Why emerging markets will weather China’s regulatory crackdown just fine
- Most emerging-market investors have little choice but to stick with China as its size and importance force investors to maintain their exposure
- With previous China-led sell-offs having given way to rallies, emerging-market stocks could recover sooner than many think
Are Chinese stocks uninvestable? That the question is being asked is an indication of the extent to which global investors have been taken aback by the ferocity of Beijing’s regulatory crackdown on sectors ranging from education to technology.
In a report published last week, investment strategists at Goldman Sachs said the word “uninvestable” featured in many of their conversations with clients regarding the outlook for Chinese equities.
In a report published on July 30, US investment adviser Evergreen Gavekal said the share prices of Chinese education firms make for “some of the most traumatic viewing” since the 2008 global financial crisis and “reflects a landscape upended by government action”.
While the escalation in political and regulatory risk in China has weighed on sentiment across asset classes, emerging markets are the most vulnerable to financial contagion. In 2005, China’s weighting in the MSCI Emerging Markets Index – a leading gauge of stocks in developing economies – was only 7.6 per cent. Today, China accounts for 37.5 per cent of the index.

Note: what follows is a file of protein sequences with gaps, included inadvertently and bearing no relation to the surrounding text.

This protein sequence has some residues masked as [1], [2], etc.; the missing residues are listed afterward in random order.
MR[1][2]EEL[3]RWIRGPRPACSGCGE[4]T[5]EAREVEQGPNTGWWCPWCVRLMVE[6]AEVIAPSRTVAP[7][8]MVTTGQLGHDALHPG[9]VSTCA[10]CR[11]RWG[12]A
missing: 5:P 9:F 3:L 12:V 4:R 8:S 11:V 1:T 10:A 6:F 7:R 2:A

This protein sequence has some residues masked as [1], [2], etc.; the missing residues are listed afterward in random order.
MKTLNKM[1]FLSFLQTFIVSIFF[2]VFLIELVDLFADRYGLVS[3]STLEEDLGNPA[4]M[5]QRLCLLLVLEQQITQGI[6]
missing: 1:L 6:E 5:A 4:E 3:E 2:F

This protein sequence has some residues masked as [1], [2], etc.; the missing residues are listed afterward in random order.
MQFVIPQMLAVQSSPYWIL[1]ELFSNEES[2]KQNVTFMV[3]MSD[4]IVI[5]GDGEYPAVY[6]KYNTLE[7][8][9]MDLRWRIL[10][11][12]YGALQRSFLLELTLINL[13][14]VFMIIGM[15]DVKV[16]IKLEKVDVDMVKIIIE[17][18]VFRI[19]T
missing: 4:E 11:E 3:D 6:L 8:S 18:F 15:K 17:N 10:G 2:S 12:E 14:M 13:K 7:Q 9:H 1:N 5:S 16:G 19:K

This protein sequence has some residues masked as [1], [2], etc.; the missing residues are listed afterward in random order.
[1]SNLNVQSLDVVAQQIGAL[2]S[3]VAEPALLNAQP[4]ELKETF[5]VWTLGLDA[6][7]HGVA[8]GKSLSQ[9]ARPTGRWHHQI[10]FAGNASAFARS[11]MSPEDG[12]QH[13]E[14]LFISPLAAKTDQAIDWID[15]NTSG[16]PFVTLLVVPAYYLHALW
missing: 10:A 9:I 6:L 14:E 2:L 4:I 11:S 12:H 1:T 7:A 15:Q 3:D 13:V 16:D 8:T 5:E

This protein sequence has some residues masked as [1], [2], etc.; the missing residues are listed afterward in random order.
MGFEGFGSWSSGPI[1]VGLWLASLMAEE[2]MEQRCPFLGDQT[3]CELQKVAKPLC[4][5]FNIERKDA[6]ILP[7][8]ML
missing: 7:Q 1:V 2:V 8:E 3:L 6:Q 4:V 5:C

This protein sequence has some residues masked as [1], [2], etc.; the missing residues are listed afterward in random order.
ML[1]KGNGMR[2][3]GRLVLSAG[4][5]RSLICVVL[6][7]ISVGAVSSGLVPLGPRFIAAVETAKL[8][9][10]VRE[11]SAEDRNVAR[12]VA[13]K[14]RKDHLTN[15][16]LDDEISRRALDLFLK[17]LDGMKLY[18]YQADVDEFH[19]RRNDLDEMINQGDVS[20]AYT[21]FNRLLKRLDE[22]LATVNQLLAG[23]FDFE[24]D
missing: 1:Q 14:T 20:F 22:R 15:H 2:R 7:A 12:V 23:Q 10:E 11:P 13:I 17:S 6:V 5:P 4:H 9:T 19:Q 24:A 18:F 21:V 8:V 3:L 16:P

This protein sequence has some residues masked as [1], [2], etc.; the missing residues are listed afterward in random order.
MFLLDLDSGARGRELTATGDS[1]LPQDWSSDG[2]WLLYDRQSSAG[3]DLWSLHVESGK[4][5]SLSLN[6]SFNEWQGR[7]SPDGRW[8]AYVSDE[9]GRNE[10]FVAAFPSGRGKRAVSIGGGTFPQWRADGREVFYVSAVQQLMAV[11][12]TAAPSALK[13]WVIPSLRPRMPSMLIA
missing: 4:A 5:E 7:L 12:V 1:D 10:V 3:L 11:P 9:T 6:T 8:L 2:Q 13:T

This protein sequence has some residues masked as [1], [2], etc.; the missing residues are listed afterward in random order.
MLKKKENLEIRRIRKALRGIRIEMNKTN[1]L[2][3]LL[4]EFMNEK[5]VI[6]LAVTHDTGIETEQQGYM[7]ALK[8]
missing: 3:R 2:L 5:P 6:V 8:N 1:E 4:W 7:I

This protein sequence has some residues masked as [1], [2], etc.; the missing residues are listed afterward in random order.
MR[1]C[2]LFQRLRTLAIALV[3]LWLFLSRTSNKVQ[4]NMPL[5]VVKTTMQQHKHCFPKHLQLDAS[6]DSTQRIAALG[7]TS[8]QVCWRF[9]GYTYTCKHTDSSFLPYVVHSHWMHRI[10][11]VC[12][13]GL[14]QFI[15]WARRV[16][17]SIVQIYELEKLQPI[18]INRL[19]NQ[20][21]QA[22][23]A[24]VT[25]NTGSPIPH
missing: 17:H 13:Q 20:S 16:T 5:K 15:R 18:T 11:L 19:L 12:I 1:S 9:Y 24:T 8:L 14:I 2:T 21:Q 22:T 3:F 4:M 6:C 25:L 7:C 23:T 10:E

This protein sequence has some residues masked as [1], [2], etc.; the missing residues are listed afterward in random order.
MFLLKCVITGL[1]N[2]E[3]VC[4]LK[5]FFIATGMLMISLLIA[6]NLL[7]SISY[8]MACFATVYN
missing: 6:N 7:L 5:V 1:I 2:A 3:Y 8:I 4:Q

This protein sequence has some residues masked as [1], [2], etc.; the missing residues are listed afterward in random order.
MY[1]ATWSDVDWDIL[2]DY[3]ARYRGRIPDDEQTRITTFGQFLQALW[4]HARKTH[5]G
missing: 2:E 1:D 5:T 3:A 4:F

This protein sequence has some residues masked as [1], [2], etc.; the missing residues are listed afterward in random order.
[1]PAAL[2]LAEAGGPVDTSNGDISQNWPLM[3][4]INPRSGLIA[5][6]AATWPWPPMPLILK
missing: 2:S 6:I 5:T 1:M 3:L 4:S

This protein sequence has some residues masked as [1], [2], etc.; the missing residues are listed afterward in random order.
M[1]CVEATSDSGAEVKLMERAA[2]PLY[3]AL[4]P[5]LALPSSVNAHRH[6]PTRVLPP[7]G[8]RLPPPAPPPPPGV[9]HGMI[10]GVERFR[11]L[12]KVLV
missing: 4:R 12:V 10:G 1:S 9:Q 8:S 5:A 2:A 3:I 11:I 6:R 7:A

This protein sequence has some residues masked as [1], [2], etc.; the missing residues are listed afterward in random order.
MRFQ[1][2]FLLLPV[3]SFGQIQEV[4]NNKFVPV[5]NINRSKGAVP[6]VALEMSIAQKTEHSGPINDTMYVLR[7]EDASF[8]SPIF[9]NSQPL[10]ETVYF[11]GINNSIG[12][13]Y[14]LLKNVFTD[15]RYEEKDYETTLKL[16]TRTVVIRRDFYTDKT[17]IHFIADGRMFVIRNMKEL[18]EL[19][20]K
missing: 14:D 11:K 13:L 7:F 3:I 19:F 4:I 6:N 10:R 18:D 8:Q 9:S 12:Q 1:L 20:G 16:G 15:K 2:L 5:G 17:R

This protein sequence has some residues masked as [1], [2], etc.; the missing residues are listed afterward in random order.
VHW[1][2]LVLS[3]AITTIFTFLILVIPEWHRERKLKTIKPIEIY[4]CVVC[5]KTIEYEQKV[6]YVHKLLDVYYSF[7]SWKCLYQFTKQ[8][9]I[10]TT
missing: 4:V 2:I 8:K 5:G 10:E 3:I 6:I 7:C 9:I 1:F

The world’s second-largest economy also dominates JPMorgan’s Corporate Emerging Markets Bond Index, which tracks the performance of dollar-denominated corporate debt in developing countries. China constitutes 26.3 per cent of the index – Hong Kong makes up a further 6.7 per cent – and is expected to account for nearly 43 per cent of the gross issuance of emerging market corporate debt this year, according to JPMorgan data.
Developing nations’ stocks have lost a further 5.5 per cent since June 28 and are barely in positive territory for the year. By contrast, the MSCI World Index, a gauge of stocks in developed markets, is up 15 per cent this year.
China’s growing presence in emerging market stock and bond indices is now seen as a vulnerability, particularly for popular passive investment vehicles that track the performance of an index rather than attempting to outperform it.
This time, the spillover effects are less severe. One of the most notable aspects of China’s regulatory clampdown is the lack of contagion, particularly in debt markets. While emerging market corporate bond spreads surged towards the end of 2015, they rose only modestly last week.
Furthermore, there are already signs that the steep declines in Chinese stocks are encouraging investors to buy the dip. Chinese equities are enjoying their longest stretch of net purchases by foreign investors via trading links with Shanghai and Shenzhen since late April, according to Bloomberg data, driven by cheap valuations relative to US shares.
Nicholas Spiro is a partner at Lauressa Advisory